Source: Federal Highway Administration, Office of Freight Management.
Distribution systems have become increasingly driven by demand instead of by supply, implying a shift in the relative importance of specific logistical functions, mainly inventory, transport, and information systems:
- Supply-driven. In a conventional situation, a supply-driven distribution system is mainly based on the function of inventory. Production, often taking place in large batches, is simply “pushed” on the market with the hope that what is being produced will be consumed. Since elements of the supply chain are loosely integrated, parts and/or products must be stored to accommodate the chronology of the demand. This obviously leads to inefficiencies.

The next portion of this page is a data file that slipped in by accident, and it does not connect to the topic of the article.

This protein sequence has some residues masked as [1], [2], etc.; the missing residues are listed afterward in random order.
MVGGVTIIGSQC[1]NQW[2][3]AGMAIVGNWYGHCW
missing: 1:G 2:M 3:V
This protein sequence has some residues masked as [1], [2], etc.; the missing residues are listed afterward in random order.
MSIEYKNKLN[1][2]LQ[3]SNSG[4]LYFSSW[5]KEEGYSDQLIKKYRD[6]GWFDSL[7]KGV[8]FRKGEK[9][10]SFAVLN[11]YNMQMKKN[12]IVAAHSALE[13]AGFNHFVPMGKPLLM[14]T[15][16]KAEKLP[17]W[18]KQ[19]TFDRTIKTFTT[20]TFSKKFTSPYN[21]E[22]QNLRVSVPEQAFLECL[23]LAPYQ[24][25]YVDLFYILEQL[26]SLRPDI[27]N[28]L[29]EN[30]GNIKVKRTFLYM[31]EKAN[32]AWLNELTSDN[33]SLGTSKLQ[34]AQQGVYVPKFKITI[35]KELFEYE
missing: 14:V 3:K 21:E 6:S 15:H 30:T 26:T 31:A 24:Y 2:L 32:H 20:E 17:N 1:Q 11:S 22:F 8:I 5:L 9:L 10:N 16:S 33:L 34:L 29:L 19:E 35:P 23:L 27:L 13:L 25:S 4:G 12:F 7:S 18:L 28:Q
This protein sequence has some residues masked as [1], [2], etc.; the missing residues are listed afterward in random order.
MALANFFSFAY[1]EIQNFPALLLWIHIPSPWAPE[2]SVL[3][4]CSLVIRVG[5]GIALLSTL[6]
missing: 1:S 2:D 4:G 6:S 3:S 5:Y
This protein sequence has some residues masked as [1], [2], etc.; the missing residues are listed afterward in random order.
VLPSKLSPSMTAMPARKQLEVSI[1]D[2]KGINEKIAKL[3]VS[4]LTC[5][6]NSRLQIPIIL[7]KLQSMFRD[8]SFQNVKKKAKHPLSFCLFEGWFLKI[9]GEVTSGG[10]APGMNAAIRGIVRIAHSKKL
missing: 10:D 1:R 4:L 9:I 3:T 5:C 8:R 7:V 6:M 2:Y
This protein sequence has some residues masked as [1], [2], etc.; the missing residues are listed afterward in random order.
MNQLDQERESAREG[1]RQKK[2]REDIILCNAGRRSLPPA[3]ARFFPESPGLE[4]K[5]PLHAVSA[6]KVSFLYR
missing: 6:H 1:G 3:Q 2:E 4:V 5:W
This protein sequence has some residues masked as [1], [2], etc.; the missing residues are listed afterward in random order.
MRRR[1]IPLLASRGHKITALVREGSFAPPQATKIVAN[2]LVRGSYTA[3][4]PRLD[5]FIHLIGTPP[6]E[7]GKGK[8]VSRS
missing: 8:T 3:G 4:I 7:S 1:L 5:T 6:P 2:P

- Demand-driven. Contemporary distribution systems have become increasingly demand-driven. Under such circumstances, low inventory levels are maintained, and most of it is in circulation. This is related to the increasing importance of the transport component in distribution. The operational management of such a system relies heavily on information systems to ensure that parts and/or products are delivered where and when they are required (on demand).